Official newspaper of The University of Texas at Austin

The Daily Texan

Official newspaper of The University of Texas at Austin

The Daily Texan

Official newspaper of The University of Texas at Austin

The Daily Texan

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October 4, 2022

UT professor, former city council member announces bid for mayor

Russel Crawford
Austin city councilwoman Kathie Tovo on the west mall at The University of Texas at Austin, February 1, 2024.

Kathie Tovo, an adjunct professor and former city council member who represented West Campus, announced her bid for mayor on Jan. 18.

Tovo was the first candidate to announce her campaign for the 2024 mayoral election, which will be the first time the city of Austin elects its city offices during presidential election years. Voters elected Mayor Kirk Watson in 2022 to serve a short, two-year term to move city elections from the midterm to the presidential cycle.

Tovo said she’s running for mayor because her prior experience on the city council and as mayor pro tem has prepared her to “lead Austin in a forward direction.” Her campaign focuses on five major political issues ranging from affordability to climate, according to her website.

“We are facing an increasing number of extreme weather events,” Tovo said. “We need a mayor who is really focused on mitigating the impacts of climate change and looking at best practices around the country to see how we as a city should be responding to that.”

Tovo said the city needs to progress with the Water Forward plan, which aims to find new options for water storage and sustainability. She also said she would focus on the food system planning she helped start as a council member. 

“(Food system planning is) making sure that our community is building a system of food production (and) food distribution,” Tovo said. “We’re really supporting those local producers, and that is definitely one way of fighting climate change in addition to building a more resilient community.”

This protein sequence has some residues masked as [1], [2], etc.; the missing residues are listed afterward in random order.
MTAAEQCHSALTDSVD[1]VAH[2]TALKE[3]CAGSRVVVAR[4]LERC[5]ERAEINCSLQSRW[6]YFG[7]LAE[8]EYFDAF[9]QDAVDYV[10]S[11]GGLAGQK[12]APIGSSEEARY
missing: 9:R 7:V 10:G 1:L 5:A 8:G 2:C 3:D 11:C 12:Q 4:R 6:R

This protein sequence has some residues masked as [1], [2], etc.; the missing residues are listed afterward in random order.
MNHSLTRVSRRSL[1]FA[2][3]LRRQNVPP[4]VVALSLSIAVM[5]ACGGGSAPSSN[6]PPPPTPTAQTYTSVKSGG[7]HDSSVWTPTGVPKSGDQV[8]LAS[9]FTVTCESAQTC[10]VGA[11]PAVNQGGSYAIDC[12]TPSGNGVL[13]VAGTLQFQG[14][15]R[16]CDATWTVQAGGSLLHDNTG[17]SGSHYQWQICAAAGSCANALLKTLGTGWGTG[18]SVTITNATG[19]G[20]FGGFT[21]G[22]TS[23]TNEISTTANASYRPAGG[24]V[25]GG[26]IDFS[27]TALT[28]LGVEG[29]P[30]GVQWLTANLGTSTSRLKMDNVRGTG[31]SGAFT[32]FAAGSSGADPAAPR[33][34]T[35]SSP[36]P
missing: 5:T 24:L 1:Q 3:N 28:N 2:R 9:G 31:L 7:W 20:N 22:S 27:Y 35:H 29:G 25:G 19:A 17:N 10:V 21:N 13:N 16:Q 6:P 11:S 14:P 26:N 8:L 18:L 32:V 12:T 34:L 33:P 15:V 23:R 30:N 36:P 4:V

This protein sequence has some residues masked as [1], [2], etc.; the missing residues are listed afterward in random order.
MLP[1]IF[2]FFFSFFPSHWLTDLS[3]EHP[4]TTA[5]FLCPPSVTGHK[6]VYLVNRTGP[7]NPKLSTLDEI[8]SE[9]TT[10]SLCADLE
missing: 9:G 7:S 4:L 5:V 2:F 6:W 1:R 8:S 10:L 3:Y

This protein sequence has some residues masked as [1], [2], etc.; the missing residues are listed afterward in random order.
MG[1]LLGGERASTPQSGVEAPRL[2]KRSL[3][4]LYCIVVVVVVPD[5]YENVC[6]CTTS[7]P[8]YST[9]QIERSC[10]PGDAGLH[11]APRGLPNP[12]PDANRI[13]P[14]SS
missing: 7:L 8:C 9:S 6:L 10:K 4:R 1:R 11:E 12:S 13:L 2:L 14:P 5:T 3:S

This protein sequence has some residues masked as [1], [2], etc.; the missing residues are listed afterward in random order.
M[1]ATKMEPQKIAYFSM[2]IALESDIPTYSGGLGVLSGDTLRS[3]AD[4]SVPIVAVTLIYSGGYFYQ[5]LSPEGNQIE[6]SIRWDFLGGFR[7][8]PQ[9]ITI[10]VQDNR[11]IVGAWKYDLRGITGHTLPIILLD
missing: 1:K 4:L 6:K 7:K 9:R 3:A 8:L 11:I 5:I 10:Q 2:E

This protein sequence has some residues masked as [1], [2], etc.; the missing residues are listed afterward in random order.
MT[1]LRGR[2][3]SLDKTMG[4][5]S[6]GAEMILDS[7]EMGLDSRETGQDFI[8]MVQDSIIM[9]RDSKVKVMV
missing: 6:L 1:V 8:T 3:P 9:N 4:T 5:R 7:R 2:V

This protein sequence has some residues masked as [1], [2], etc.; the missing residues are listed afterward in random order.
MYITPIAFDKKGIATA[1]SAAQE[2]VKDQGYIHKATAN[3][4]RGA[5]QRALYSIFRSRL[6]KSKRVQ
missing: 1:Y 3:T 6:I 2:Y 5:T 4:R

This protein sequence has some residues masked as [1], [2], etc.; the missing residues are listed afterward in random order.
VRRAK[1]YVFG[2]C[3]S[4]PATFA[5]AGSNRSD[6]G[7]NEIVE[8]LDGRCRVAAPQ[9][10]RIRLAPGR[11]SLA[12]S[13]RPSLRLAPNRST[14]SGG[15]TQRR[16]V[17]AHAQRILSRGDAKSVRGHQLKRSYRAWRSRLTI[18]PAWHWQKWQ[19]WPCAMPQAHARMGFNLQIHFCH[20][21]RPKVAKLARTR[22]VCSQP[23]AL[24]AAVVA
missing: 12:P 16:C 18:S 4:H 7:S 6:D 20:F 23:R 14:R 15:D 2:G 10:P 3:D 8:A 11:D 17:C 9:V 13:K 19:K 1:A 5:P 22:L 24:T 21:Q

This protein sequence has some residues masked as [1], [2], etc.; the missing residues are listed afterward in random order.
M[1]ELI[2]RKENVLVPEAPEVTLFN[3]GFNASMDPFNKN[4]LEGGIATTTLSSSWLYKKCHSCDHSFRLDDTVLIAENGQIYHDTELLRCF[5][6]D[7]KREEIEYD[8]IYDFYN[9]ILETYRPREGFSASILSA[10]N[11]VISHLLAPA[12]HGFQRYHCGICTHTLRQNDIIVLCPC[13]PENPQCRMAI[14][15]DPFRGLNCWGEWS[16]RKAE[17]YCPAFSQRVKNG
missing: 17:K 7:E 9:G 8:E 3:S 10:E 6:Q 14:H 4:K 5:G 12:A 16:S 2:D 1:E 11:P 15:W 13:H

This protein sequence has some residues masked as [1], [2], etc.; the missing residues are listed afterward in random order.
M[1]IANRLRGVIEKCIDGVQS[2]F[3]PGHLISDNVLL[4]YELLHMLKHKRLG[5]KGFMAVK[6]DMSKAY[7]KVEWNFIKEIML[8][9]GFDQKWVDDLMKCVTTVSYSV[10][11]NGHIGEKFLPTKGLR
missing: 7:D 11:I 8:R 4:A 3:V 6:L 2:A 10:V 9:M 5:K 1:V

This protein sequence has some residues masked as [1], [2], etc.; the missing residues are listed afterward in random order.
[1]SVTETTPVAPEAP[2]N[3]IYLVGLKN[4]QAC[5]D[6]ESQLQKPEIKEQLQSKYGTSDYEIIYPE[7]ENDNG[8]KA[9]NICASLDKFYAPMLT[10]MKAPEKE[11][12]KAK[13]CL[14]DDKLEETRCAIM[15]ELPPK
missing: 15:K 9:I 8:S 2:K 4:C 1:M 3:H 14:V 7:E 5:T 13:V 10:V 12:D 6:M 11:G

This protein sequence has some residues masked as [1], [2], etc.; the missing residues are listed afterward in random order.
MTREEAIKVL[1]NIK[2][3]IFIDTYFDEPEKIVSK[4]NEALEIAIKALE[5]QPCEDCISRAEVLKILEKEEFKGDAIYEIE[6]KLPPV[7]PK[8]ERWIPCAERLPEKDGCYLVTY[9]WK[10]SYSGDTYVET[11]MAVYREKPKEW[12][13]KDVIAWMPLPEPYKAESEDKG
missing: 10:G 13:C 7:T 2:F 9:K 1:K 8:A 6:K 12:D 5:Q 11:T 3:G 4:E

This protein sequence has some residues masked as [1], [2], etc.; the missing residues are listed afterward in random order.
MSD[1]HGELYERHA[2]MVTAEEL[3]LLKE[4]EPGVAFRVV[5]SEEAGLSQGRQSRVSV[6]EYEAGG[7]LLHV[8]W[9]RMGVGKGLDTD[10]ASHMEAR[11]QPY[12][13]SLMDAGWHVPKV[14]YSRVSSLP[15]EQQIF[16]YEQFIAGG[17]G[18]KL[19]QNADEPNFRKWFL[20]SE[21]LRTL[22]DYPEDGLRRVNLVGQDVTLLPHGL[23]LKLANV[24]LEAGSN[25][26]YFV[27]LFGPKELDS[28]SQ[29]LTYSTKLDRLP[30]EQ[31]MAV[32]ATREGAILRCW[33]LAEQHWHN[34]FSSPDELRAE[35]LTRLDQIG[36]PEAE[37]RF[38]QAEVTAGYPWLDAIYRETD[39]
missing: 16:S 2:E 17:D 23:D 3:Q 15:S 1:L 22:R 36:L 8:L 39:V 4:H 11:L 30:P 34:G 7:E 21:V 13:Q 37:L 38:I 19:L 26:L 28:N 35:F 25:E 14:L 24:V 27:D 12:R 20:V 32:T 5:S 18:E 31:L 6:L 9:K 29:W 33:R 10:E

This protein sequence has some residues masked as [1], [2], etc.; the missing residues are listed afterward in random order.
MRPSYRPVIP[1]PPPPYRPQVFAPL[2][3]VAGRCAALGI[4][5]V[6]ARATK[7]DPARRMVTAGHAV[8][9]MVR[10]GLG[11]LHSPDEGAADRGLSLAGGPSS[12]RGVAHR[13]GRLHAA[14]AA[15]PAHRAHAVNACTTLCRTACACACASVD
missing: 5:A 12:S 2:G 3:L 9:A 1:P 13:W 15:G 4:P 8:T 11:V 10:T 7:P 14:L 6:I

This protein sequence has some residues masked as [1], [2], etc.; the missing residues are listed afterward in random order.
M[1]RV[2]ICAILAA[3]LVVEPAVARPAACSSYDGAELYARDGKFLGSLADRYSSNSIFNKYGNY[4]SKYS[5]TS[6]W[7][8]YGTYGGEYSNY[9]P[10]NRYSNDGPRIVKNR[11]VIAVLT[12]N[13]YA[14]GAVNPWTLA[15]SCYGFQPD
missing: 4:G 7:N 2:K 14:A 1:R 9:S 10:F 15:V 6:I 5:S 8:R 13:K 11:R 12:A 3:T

Before 2014, voters elected candidates for city council in city-wide elections. Now, voters elect candidates from their city council district. Tovo said she was the only council member to serve before and after these changes in council elections. She said this shift affected the way council members worked in city hall.

“We tended to specialize in particular issues rather than particular (geographic) areas, which meant that some areas didn’t get as much attention as they needed,” Tovo said. “I have a good understanding of the issues that are going on in different parts of the city because they’re different from one another.”

Tovo said it’s essential for the mayor to rely on the city council members’ knowledge of their districts so the council hears every Austinite’s voice.

“The mayor is just another voice at the table,” Tovo said. “The city council needs to understand (city departments) really well. It took quite a while to understand a lot of that complexity.”

Government professor Bethany Albertson said the city’s shift from the midterm to the presidential cycle should triple voter turnout this year. She said last year’s city elections had an approximate voter turnout of 20%. 

“Elections are expensive,” Albertson said. “We have elections that have a turnout of something like 2% (of voters). I would hope that (the city) would want more voters, and I could also see (it) looking to reduce costs.”

Wendy Beltran and Soni Shukla, co-directors of Hook the Vote, said their organization aims to provide students with up-to-date information about current elections. They said Hook the Vote will post information about what’s on the ballot as primary and general elections approach.

“A lot of people pay attention to national politics because they feel like the president is going to be the facilitator of the biggest change,” Shukla said. “But that’s not necessarily true. On a local scale, what you vote for … is going to have the largest effect on your specific community.” 

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